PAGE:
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'This tragic event has shaken us all': Algoma Steel CEO

'It makes me feel terrible because it’s such a waste and so unnecessary,' said Michael Garcia, who provided more details about the death of 21-year-old contract worker

Algoma Steel's CEO updated city council Monday on the state of the company's electric arc furnace project, but not before addressing the "tragic" death of a young contractor who died at the plant last week.

“The safety and well-being of all workers at Algoma Steel is our first priority. Safety is one of our core values and it is never taken for granted," Michael Garcia told council. “This tragic event has shaken us all."

Speaking to media after his address, Garcia expanded on some details that have already been released.

He said he was immediately concerned when he heard about the incident on Thursday.

"The incident happened at about 12:20 and I remember getting out of a meeting about 12:25 and I got a call from one of the executives who was travelling through that area going to a meeting in a different part of the company and saw what was happening," said Garcia. "He called me and it was a shock."

He noted an immediate safety stand down was initiated and counsellors were brought in by the company on Thursday and Friday for employees who may have been affected by the incident.

"It was an immediate wanting to understand not just what happened — it was very much in the moment — they were literally still responding so we just wanted to make sure they were getting the best possible emergency response available and that nobody did anything to stand in the way of that," he added. "It wasn’t the time for questions or what happened or what is going in, it was the time to let our trained professionals respond to the incident, which they did with true professionalism."

The contract worker was Damien Bryant, a 21-year-old worker from GFL Environmental Inc. in Sudbury.

“This is a specialized team from Environmental Inc. that performs this work throughout the industry,” noted Garcia.

SooToday reached out to Patrick Dovigi, founder and CEO of GFL, with a number of questions about the incident and the company's young worker.

"The investigation is ongoing we do not have the answers you are looking for at this time," said Dovigi in an email. 

This is the first work-related death on Garcia's watch as CEO of Algoma, but he noted it is not the first one he has experienced as a leader.

“It makes me feel terrible because it’s such a waste and so unnecessary," he said. “It’s just a tragedy and it has happened to me before in my career and you never become numb to it and you never reach a point where you feel: 'Well jeez, that couldn’t be avoided.' Every single fatality I have ever been adjacent to, involved with in my organization or organization I was a part of or even just read about can be prevented with the proper process and sequences."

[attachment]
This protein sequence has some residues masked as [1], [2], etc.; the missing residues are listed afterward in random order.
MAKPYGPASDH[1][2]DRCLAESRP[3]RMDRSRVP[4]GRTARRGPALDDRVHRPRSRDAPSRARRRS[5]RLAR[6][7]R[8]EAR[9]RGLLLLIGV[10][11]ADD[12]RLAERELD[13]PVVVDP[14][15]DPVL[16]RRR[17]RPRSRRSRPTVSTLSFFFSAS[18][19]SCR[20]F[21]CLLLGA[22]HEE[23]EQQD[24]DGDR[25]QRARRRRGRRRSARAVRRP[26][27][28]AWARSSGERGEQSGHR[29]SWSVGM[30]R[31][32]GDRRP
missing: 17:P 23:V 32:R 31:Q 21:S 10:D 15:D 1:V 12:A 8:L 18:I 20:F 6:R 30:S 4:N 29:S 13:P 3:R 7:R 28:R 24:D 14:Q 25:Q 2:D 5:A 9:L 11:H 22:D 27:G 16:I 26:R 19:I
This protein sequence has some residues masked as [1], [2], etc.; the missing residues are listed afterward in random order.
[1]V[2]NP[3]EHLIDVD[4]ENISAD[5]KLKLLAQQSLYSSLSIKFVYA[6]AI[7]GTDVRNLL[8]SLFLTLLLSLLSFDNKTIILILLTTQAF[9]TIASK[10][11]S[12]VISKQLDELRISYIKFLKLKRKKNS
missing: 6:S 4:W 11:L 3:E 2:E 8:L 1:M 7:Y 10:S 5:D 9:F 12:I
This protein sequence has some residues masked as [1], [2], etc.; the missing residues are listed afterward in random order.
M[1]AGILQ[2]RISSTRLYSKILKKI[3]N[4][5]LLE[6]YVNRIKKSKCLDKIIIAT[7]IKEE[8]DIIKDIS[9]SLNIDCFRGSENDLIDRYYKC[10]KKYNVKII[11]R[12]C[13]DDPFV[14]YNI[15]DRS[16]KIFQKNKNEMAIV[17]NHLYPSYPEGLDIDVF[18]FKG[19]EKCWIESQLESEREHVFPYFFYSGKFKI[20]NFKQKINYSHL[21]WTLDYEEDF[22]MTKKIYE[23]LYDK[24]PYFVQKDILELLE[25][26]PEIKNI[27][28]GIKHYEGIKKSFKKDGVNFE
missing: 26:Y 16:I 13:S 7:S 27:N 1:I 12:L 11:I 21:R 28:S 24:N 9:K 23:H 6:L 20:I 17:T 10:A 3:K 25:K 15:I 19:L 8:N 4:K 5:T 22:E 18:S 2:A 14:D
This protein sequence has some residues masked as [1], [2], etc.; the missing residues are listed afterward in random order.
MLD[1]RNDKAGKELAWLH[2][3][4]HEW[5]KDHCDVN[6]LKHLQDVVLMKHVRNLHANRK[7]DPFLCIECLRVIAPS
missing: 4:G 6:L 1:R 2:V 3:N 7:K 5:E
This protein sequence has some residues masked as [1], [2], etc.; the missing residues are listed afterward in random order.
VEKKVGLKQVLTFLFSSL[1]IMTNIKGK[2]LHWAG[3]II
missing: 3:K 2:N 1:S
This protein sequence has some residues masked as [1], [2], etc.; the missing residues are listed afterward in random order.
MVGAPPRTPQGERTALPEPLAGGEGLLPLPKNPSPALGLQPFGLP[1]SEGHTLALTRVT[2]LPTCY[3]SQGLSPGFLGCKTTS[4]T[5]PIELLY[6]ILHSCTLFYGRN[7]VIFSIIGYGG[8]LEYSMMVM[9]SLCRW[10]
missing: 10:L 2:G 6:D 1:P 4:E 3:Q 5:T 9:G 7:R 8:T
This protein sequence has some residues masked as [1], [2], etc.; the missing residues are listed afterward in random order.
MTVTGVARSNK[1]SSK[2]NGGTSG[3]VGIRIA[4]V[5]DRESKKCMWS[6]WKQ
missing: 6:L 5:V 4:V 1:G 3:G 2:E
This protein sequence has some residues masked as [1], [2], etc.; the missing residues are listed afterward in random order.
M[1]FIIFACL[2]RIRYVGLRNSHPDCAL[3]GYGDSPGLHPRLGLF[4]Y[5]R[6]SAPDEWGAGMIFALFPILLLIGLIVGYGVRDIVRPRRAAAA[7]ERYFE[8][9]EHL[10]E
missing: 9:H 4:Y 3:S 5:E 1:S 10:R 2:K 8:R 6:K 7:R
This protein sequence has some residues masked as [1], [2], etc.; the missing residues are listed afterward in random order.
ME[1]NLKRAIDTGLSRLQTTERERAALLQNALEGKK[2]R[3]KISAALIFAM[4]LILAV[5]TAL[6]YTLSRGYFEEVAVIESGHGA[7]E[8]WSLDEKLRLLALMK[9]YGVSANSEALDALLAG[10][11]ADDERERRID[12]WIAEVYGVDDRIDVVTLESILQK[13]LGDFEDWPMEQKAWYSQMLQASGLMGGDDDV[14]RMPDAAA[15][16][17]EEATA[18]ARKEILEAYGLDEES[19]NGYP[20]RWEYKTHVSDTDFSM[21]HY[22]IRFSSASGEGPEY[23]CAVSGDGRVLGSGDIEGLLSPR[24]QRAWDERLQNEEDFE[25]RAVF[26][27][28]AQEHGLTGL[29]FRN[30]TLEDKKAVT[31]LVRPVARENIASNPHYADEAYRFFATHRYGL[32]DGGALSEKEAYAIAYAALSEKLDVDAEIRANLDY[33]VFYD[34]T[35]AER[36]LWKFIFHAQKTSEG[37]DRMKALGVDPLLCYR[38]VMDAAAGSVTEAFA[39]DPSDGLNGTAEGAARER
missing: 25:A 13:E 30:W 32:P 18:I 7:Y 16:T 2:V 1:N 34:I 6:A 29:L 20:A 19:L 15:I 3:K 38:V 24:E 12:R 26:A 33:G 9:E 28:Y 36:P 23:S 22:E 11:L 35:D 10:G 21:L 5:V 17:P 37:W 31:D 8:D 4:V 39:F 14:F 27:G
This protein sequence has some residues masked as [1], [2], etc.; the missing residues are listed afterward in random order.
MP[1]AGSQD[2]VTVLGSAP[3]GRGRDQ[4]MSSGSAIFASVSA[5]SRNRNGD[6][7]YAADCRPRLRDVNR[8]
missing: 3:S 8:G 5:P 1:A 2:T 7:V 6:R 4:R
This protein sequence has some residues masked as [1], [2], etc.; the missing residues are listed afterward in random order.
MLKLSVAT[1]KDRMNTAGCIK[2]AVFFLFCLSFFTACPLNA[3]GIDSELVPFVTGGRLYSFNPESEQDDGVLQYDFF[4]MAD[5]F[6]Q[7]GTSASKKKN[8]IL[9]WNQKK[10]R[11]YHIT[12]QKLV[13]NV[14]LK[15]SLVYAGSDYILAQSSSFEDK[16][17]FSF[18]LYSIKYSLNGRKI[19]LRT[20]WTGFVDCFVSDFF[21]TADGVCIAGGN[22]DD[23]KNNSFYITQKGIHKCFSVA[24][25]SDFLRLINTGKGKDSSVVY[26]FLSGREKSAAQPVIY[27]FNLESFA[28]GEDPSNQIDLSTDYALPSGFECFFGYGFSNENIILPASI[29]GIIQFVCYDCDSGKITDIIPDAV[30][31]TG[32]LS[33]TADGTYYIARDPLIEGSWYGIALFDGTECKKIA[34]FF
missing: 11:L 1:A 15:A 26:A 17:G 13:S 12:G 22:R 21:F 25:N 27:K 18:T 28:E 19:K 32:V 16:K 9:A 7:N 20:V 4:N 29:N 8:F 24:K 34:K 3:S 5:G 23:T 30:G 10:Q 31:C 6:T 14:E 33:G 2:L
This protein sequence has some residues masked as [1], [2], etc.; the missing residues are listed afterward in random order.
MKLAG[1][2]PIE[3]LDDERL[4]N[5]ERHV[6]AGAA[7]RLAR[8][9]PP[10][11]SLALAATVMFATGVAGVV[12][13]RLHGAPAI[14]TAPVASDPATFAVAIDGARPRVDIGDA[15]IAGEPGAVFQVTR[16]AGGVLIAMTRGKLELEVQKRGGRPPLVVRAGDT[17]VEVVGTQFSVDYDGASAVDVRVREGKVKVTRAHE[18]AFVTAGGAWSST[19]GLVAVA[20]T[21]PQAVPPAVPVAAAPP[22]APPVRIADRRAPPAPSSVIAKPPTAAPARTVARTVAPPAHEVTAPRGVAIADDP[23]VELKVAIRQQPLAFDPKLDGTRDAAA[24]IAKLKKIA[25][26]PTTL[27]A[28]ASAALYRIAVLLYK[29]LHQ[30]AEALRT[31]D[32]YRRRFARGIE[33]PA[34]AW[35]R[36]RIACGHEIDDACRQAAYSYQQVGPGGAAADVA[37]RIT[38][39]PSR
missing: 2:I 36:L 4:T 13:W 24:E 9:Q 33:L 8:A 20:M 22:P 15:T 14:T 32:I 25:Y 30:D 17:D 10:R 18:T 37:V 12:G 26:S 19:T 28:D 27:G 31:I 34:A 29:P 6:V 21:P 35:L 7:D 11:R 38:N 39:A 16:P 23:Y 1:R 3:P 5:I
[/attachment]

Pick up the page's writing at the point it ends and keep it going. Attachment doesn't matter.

An investigation is ongoing and details are still being learned about the sequence of events that lead to Bryant's tragic death.

"It was a young gentleman who was working for a contractor that we brought in for a specialized maintenance job that involved cleaning out a gas line that runs coke oven gas from our coke ovens to our plate mill furnaces and provides energy to the furnaces to reheat our steel slabs before we roll them into plates," said Garcia. "We know the gentleman entered into the gas line, we don’t know exactly how far or for how long or for exactly what reason. That is where they were overcome and had to be rescued from and we are gathering all of the other details beyond that."

The gas line Bryant entered was not currently in operation at the time of the incident, noted Brenda Stenta, Algoma Steel's communications manager.

Garcia said it is the responsibility of everyone at the company — from himself to any worker on the site — to ensure everybody is safe.

“We make molten steel, we produce product, we have large pieces of moving equipment, we have large vehicles, so we know all of our operations have to be safe and reliable and well controlled and all of our employees have to be trained so it’s very important to us that every employee receives the training they need in terms of safety — not just how to do their job, but how to do it safely," said Garcia.

"The investigation is still ongoing so I can’t speak to the details of this accident, but I know any accident that results in a fatality in this industry is completely unnecessary,” he added.

Some initial actions have been taken as a result of the incident, said Garcia. 

“As far as long-term policies and practices, I think that is still to come based on the outcome of the investigation," he said.

Algoma Steel is aware of a crowdfunding effort underway in support of Bryant's young daughter.

"I am sure we will participate with that and we are still determining exactly how and in what way," said Garcia. "We want to be very respectful to the family and the terrible situation they must be in."

"It’s heartbreaking for us but it’s more so for the family and that is part of what has really shook us all at the company," he added.

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Kenneth Armstrong

About the Author: Kenneth Armstrong

Kenneth Armstrong is a news reporter and photojournalist who regularly covers municipal government, business and politics and photographs events, sports and features.
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